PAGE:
Flood: experts offer advice on repairing home, recovering belongs from water damage

Posted by Tom Kalinski Founder RE/MAX of Boulder on Sunday, October 13th, 2013 at 8:51am.

Probably the most damaging disasters to a home are fire and water – and tens of thousands of homes from Boulder to Northern Colorado suffered the effects of flooding in September.

We’ve compiled some tips from various websites about how to go about recovering and repairing a home as well as belongings following water damage.

Dry out before repairing

Hopefully flood victims gave their home plenty of time to dry before beginning  repairs, as rushing into repairing too soon may cause even more damage. A good rule of thumb for drying out your home is to double the amount of time it takes for visible wetness to dry, according to Aaliyah Arthur of ProCare Restoration Services.

“For example, if the visible moisture in your home takes one week to dry, the unseen moisture will probably take another week to completely dry out,” she writes, adding opening doors and windows and turning on a dehumidifier can speed the process up.

Arthur advises homeowners to consider using more water-resistant materials, such as Marine plywood for homes at higher risk for future water damage or exterior-grade plywood that withstands low-level moisture and humidity, for those that aren’t, as they begin repairs.

For homeowners needing to replace their baseboards, Arthur recommends synthetic baseboards instead of a wood base, and galvanized nails that aren’t as susceptible to rust as regular nails are. Use metal or vinyl windows and metal doorframes that won’t warp as wood does, she adds.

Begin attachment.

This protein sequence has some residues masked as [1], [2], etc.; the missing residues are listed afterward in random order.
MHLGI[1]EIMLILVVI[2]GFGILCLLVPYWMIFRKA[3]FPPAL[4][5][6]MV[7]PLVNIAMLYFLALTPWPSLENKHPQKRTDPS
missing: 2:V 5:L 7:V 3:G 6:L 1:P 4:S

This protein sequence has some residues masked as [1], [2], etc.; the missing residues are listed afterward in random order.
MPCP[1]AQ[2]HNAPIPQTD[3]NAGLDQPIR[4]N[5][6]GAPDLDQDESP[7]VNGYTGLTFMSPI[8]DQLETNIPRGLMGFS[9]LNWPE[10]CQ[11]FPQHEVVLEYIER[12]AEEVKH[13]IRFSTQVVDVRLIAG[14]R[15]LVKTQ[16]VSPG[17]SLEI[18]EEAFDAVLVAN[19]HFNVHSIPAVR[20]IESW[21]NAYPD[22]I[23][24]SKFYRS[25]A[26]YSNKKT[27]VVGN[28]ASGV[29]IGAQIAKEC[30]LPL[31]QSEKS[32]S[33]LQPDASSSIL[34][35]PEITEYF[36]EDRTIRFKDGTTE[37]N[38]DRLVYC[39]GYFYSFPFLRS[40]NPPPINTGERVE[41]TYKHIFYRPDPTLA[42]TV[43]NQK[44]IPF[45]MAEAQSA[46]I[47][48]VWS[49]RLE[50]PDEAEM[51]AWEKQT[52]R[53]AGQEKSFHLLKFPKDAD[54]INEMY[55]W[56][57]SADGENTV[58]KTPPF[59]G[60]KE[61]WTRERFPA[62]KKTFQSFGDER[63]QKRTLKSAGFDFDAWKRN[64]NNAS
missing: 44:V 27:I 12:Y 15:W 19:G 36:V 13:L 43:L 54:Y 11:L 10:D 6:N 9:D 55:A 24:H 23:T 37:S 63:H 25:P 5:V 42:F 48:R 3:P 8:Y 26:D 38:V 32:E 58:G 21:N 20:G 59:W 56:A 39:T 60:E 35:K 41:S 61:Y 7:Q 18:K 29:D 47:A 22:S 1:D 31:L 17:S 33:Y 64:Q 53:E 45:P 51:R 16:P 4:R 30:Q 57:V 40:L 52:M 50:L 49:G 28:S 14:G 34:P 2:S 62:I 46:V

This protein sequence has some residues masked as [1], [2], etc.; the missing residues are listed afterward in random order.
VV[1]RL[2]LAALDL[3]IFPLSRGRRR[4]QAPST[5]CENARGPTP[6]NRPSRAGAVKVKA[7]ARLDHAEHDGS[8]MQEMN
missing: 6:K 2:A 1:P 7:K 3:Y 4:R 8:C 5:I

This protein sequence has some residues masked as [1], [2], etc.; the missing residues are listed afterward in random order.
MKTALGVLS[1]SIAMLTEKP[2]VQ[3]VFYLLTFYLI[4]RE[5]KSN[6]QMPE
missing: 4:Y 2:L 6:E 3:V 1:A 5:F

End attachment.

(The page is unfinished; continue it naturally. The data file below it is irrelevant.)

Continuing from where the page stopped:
Repairing basement floors, walls and ceilings

The website Waterdamagerepairtips.com recommends installing the newer laminated flooring in basements because of the higher threat of water damage to basement carpets. Also, the site suggests that homes with water damage may need sheetrock replaced and the old sheetrock and carpet disposed of properly to prevent molding.

Water damage to ceilings is often apparent via stains around the base of a light fixture or at the junction of a chimney and wall, according to the site, explaining: “IIf the plaster or wallboard is stable and dry, paint it with a sealer such as Kilz then repaint. If the area is unstable, remove a section large enough to allow for easy nailing of the replacement material then prime and paint. If the ceiling is noticeably sagging it may have to be replaced entirely, which is usually a job for a pro.”

Cleaning up belongings

When it comes to cleaning and preserving items inside a home, the recovery is a three- step process:

  1. Cleaning the mud or debris on the surface of the item.

  2. Repair any damage done.

  3. Disinfect the item.

According to Chuck Keller, owner of Elite Restorations Inc., paper items are most easily damaged by water, even without direct contact. Repairing paper items requires drying, either by air drying or a dehumidifier, but the process can be more complicated than it sounds.

For example, the process is more complicated for water-damaged books and requires prioritization. Books that are leather bound or have parchment or vellum bindings will disintegrate faster and should be a priority.